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Are We Improving or Just Documenting Processes?

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Everyday whether we are at work or home we execute processes and go through the same steps each time. A process may be a set of steps taken to offer a service, create a product, achieve a goal, check email, drive to work, or do grocery shopping. It is natural to want to make our processes as efficient as possible to achieve the greatest impact.

In the book, Maximize Performance we learn, “Good processes should help leaders achieve the organizational and departmental goals they are accountable for.” However, in our work we see that many organizations fall short of implementing the right processes and improving them properly. When processes are working well they enhance and improve our work, and when a process needs improvement it creates stress and may interfere with reaching organizational goals. Documenting a process is the first step towards continuous improvement, the key is to learn from the current process and explore ways to increase results.

The purpose of documenting a process is to use the information to make better decisions. For example, imagine you were in the hospital connected to a heart rate monitor. The monitor is consistently checking your heart rate and providing the doctor with the data. Based on this information, your doctor sees that you have an irregular heartbeat, an arrhythmia. Your doctor announces to you that you suffer from an arrhythmia, a note has been placed in your file, and then he leaves. He doesn’t prescribe a plan of treatment or a medicine, he is there just to record the data and document it. If the doctor stops at documenting, his patient could suffer further serious heart complications and possible death. The doctor must take the next steps and use the information he has collected to analyze and offer treatment for the arrhythmia. Just documenting is not enough, the information we collect can be used to take action. It is expected that doctors don’t simply admire the data there are collecting, they use it to make improvements to our lives and solve medical mysteries. Do you just document processes in your organization, or are you improving processes?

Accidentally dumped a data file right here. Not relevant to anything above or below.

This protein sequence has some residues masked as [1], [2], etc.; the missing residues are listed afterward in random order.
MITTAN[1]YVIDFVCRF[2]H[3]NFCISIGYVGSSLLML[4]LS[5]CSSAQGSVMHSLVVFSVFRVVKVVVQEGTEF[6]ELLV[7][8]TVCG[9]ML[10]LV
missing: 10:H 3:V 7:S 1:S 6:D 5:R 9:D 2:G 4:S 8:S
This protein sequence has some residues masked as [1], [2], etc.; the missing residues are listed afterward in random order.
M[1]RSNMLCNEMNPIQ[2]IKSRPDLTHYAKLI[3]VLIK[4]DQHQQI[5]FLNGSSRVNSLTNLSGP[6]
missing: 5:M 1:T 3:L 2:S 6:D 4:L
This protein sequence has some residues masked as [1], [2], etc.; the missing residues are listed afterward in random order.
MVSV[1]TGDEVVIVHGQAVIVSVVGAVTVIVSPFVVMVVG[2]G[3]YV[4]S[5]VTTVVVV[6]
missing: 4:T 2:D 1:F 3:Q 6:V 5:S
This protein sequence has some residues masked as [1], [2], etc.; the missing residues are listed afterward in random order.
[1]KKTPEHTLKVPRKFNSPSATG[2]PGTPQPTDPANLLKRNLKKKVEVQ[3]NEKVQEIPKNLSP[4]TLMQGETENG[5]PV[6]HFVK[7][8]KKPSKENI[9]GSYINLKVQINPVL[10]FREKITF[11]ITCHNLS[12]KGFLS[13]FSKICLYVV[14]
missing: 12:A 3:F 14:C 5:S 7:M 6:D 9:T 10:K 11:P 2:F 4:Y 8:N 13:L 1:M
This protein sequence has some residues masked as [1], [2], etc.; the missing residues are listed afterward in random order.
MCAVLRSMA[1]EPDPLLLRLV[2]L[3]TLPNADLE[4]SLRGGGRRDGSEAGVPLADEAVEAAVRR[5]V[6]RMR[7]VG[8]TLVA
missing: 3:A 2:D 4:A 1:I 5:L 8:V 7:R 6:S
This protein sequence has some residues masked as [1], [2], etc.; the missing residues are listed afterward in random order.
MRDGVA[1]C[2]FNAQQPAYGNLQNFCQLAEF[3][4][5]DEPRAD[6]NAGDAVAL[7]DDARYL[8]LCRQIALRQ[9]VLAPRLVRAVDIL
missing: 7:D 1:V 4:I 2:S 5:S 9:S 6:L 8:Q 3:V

Align Goals, Actions, and Processes to Improve

In times of continuous change, success depends on better execution. The primary challenge for an organization is to find ways to be consistently more successful than the past. Improvement is simply a necessary part of becoming a high performing organization.

“The most effective organizations outperform others. And in our experience, staffing and resources do not drive organizational performance, nor do they detract from it. The best performing organizations are often the most efficient. The real contributing facts are lack of alignment, reluctance to standardize best practices (action), and accountability.” -Quint Studer, Straight A Leadership.

To create alignment between goals, actions, and processes we ask, ‘What should happen to support our vision?” Conducting process performance reviews provides support for achieving the highest levels of performance. Are you doing things because ‘that’s how they’ve always been done,’ or does your organization strive to act in the most efficient, effective way possible? Depending on the size of your organization it’s possible someone in another department is aware of a time saving solution to achieve the same outcome. Aligning processes across your organization creates consistency and leads to greater success. It’s important to start by documenting processes, and more important to continuously analyze and review what’s documented to make improvements.

The documenting, analyzing and reviewing of processes can be done by all employees and teams. Our research on employee engagement indicates that employees want to have input on decisions that affect their jobs. When we engage employees in conversations about data, they feel valued. When we act on data, they feel validated. This commitment to employees sets the stage for creating an engaged work environment. Not only can we use data to improve processes, but also to increase employee engagement and problem-solving skills.

4 Steps to Process Improvement:

Pilcher, J. & Studer, Q. (2015). Maximize Performance. Pensacola. Firestarter Publishing.

Studer, Q. (2009). Straight A Leadership. Pensacola. Firestarter Publishing.

Stop What Doesn't Work

Revisit your organization’s processes every 90 days and decide if it is effective and efficient or if the process could be improved or stopped altogether.

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